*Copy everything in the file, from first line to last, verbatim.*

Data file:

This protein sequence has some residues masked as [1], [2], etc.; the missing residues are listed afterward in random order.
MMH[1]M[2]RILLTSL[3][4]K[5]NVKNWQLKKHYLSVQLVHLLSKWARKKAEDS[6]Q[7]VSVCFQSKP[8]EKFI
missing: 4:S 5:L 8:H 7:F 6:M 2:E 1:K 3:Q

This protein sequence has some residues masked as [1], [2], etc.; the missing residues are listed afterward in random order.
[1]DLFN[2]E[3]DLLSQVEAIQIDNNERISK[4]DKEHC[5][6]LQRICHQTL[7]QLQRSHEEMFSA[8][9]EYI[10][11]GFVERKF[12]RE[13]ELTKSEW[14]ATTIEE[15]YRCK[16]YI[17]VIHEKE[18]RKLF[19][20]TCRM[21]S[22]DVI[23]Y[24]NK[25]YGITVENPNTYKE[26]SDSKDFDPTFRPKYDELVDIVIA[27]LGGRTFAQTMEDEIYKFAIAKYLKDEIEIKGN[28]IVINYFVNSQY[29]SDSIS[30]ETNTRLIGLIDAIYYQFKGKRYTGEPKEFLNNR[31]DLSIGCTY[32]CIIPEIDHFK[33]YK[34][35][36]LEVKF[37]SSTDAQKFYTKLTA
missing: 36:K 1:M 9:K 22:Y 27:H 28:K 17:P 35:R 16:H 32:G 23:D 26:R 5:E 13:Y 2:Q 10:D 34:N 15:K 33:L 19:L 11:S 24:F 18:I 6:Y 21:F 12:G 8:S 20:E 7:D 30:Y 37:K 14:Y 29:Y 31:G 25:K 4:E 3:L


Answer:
This protein sequence has some residues masked as [1], [2], etc.; the missing residues are listed afterward in random order.
MMH[1]M[2]RILLTSL[3][4]K[5]NVKNWQLKKHYLSVQLVHLLSKWARKKAEDS[6]Q[7]VSVCFQSKP[8]EKFI
missing: 4:S 5:L 8:H 7:F 6:M 2:E 1:K 3:Q

This protein sequence has some residues masked as [1], [2], etc.; the missing residues are listed afterward in random order.
[1]DLFN[2]E[3]DLLSQVEAIQIDNNERISK[4]DKEHC[5][6]LQRICHQTL[7]QLQRSHEEMFSA[8][9]EYI[10][11]GFVERKF[12]RE[13]ELTKSEW[14]ATTIEE[15]YRCK[16]YI[17]VIHEKE[18]RKLF[19][20]TCRM[21]S[22]DVI[23]Y[24]NK[25]YGITVENPNTYKE[26]SDSKDFDPTFRPKYDELVDIVIA[27]LGGRTFAQTMEDEIYKFAIAKYLKDEIEIKGN[28]IVINYFVNSQY[29]SDSIS[30]ETNTRLIGLIDAIYYQFKGKRYTGEPKEFLNNR[31]DLSIGCTY[32]CIIPEIDHFK[33]YK[34][35][36]LEVKF[37]SSTDAQKFYTKLTA
missing: 36:K 1:M 9:K 22:Y 27:H 28:K 17:P 35:R 16:H 32:G 23:D 26:R 5:E 13:Y 2:Q 10:D 34:N 15:K 33:L 19:L 11:S 24:F 18:I 6:Y 21:F 12:G 8:S 20:E 7:D 30:Y 37:K 14:Y 29:Y 31:G 25:K 4:E 3:L